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Rewriting the rules of IT and OT

19th September 2016

Posted By Paul Boughton


In the modern industrial realm, automation should provide a consistent way of executing tasks and processes – including those usually associated with information technology (IT)

In today's industrial environment, automation should provide a consistent way of executing tasks and processes – including those usually associated with information technology. Martyn Williams explains the changing responsibilities of IT and operational technology 

The convergence of industrial automation and communication is an integral part of the growing Industrial Internet of Things (IIoT). In the modern industrial realm, automation should provide a consistent way of executing tasks and processes – including those usually associated with information technology (IT). As a result, the operational technology (OT) used to support manufacturing processes is experiencing significant changes.

IT and OT convergence describes the integration of IT systems, such as Enterprise Resource Planning (ERP) and Customer Relationship Management (CRM) applications, with OT systems, such as Manufacturing Execution Systems (MES) and Supervisory Control and Data Acquisition (SCADA). Traditionally, IT and OT have remained two separate silos, maintaining independent protocols, standards and governance models. However, for companies pursuing operational effectiveness, increased profits and growth, the convergence of these two systems is a no brainer.

Reaping the rewards

As IT and OT independently influence a company’s performance, bridging the gap between these technologies allows for easier performance management. Regardless of whether a manufacturer wants to increase operational effectiveness or generate growth, there is a strong case for pursuing IT and OT convergence.

Creating a common platform for both information and operational data means businesses can generate more relevant key performance indicators (KPIs) and pursue common objectives while also benefitting from company-wide visibility. Greater transparency of operations means harmonising business strategies across geographical sites and departments is much simpler.

For the food and beverage industry, for example, a cider producer would benefit from integrating third party IT, such as weather data and consumer marketing activities with internal IT systems and OT on the factory floor. Cider producers will want to know if there’s a sunny weekend on the horizon, as customers are likely to buy more alcoholic beverages. By integrating this data with an ERP or MES connection, intelligent SCADA software can download the required production plan and ingredient quantities and communicate exact control parameters to the connected process equipment to begin production.

Not only does this speed up time-to-market and reduce costs, but also allows for on-demand manufacturing that business to consumer manufacturers experience on a daily basis.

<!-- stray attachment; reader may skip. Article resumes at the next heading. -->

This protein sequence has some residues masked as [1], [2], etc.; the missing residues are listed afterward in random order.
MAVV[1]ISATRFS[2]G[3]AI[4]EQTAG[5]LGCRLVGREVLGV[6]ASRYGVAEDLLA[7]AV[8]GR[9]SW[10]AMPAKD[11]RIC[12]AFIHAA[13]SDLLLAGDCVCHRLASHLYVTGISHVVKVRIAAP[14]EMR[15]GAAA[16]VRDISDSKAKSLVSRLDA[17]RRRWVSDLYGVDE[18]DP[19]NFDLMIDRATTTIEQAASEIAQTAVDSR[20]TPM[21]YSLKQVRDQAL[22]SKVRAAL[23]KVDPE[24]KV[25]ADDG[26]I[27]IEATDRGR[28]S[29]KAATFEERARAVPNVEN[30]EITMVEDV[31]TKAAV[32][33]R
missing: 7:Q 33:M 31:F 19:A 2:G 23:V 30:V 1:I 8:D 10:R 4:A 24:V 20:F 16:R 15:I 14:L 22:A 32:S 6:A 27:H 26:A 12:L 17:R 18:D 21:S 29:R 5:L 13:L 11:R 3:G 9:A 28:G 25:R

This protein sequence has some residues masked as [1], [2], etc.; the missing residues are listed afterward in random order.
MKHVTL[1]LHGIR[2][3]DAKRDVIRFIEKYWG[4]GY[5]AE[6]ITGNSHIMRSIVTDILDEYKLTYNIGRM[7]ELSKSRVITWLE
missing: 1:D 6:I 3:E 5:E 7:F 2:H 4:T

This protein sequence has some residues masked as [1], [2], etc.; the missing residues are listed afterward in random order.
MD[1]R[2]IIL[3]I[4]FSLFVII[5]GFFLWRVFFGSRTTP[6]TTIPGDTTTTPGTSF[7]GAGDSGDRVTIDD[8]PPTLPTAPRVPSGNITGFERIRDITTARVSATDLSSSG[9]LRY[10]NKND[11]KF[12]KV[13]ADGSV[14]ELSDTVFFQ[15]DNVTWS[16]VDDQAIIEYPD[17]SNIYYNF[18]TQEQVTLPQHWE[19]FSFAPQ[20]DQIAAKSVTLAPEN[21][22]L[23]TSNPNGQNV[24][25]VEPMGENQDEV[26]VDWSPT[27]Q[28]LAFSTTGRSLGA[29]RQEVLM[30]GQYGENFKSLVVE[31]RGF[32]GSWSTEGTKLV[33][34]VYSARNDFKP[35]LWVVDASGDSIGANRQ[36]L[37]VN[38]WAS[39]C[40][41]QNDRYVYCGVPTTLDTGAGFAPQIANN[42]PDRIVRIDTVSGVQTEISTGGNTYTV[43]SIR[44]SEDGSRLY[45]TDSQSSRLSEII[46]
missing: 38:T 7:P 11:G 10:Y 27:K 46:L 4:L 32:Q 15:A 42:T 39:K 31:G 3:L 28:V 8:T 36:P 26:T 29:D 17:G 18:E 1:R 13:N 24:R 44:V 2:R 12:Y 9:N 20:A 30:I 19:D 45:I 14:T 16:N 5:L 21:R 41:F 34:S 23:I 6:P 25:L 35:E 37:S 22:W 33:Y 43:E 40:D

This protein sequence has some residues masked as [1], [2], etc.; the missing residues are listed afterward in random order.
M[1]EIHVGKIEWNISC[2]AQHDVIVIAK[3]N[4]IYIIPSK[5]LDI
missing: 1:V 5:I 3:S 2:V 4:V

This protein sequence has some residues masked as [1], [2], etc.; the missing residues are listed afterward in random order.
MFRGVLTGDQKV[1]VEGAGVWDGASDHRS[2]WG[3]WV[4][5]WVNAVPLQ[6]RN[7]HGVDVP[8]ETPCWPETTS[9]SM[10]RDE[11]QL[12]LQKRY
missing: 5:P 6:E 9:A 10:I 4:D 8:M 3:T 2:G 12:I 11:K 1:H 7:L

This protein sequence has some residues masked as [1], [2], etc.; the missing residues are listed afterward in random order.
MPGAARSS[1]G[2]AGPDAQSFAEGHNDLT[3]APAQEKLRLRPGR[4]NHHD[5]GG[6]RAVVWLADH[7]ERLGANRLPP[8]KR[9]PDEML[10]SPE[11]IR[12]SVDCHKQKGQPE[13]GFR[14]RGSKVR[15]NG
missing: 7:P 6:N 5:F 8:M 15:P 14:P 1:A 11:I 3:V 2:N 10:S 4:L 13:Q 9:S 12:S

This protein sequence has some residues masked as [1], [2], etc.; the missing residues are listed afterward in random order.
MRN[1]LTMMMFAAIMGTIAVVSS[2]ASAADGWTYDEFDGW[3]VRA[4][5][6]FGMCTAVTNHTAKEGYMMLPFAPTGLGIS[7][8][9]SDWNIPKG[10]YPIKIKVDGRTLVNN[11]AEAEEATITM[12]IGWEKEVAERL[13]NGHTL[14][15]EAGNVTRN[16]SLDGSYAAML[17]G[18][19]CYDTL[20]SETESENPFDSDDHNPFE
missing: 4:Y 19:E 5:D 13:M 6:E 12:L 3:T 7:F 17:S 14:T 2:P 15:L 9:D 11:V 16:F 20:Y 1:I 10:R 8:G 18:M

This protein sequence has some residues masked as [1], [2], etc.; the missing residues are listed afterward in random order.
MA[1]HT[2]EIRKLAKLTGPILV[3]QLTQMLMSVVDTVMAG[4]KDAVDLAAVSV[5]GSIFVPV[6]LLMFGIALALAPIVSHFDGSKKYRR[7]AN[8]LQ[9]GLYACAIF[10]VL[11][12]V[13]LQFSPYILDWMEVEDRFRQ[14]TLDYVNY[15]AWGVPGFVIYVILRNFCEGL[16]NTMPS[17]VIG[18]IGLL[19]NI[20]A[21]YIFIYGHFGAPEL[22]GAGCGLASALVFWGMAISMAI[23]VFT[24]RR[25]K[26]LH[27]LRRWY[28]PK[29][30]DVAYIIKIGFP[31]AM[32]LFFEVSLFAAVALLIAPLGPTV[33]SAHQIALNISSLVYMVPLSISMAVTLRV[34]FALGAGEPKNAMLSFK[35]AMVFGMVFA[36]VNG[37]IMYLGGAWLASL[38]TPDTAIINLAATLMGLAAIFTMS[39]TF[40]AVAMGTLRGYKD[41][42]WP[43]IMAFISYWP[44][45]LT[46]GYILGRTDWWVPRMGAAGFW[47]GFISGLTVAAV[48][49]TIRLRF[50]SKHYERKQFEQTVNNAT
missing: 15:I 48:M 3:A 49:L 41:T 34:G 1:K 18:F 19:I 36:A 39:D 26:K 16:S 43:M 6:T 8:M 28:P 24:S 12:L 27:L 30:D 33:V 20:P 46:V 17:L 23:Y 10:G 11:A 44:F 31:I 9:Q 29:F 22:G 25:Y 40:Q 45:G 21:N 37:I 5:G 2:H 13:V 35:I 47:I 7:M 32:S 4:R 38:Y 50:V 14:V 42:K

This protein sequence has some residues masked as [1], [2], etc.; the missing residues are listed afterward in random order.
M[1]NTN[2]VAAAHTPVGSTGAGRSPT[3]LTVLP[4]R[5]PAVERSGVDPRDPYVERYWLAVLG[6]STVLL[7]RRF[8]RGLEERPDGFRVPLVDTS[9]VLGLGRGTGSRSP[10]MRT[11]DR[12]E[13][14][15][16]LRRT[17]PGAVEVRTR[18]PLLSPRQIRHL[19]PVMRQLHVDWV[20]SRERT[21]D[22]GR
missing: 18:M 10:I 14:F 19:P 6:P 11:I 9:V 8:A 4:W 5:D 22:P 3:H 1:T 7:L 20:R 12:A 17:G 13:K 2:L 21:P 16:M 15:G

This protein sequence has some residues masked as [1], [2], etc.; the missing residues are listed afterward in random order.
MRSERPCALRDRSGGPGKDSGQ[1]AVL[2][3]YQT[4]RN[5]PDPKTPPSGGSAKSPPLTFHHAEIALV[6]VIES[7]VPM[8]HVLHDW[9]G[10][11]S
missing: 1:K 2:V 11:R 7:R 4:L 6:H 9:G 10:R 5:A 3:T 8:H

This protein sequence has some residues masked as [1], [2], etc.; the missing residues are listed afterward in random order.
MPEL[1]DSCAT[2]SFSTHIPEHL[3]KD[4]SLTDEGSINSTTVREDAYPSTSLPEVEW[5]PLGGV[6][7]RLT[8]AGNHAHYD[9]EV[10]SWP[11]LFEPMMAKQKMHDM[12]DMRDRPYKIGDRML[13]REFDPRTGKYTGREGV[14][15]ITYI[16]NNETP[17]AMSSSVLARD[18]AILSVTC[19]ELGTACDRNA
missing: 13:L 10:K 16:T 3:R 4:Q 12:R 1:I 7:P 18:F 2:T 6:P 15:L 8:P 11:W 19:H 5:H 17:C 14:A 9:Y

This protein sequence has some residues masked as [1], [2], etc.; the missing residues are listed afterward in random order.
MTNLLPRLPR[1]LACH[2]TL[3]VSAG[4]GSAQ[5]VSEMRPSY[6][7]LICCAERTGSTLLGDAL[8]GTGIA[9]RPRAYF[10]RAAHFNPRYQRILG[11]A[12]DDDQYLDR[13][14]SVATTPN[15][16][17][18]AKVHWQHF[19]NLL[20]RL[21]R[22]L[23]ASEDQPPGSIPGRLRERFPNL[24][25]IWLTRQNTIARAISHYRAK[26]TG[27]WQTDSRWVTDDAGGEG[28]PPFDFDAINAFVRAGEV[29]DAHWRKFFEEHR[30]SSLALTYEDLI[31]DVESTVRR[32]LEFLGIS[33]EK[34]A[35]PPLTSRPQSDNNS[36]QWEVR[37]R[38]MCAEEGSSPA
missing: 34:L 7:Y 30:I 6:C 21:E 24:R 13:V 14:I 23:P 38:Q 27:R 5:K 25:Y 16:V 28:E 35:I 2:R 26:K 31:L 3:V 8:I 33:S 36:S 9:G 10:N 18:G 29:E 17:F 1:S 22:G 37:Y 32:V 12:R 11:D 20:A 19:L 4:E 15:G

There are many notable benefits of IT and OT convergence, but in the manufacturing world, this transition is not without its problems.

Challenging the status quo

Manufacturing is not always the quickest sector to embrace technological change, especially where OT and hardware are concerned. On the other hand, IT departments usually have a positive approach to embracing new technology. When outlining a common governance model, these cultural differences can cause friction.

Successful implementation of IT and OT convergence requires a substantial change management effort so that the entire workforce is on board with the project. In most cases, this often involves remodelling and retraining the workforce or changing processes and procedures.

Another worry for manufacturers is the changing security risks the merger of IT and OT brings. For industrial control systems, security cannot be an afterthought. However, by following standards and best practices of IEC 62443, companies can significantly minimise their security risks.

IEC 62443 is a standard that directly addresses IT security for industrial automation and control system (IACS) networks. Under this standard, manufacturers must address both the technical and organisational aspects of how employees access and use the network, therefore enhancing security against external threats.

Finding a native language

Bridging the worlds of IT and OT could provide manufacturers with the competitive advantage needed to gain both marketspace and market share, but it is no easy feat. Successful implementation requires a deep understand of each system involved, including the industrial and IT systems, devices and networks. Independent and flexible automation software, like COPA-DATA’s zenon, provides a native language to connect these systems in an efficient and seamless manner – while still providing production monitoring, data arching and reporting throughout the production process. Native communication also has the benefit of being independent of any hardware manufacturer, ensuring easy integration for both new and legacy systems.

Over the last few decades, manufacturers have approached IT and OT as entirely separate domains. However, the convergence of these two manufacturing layers is rewriting the industry rules. By finding a native language between both processes, manufacturers are reaping the rewards of enhanced performance and increased manufacturing flexibility. 

Martyn Williams is Managing Director of COPA-DATA UK.

 









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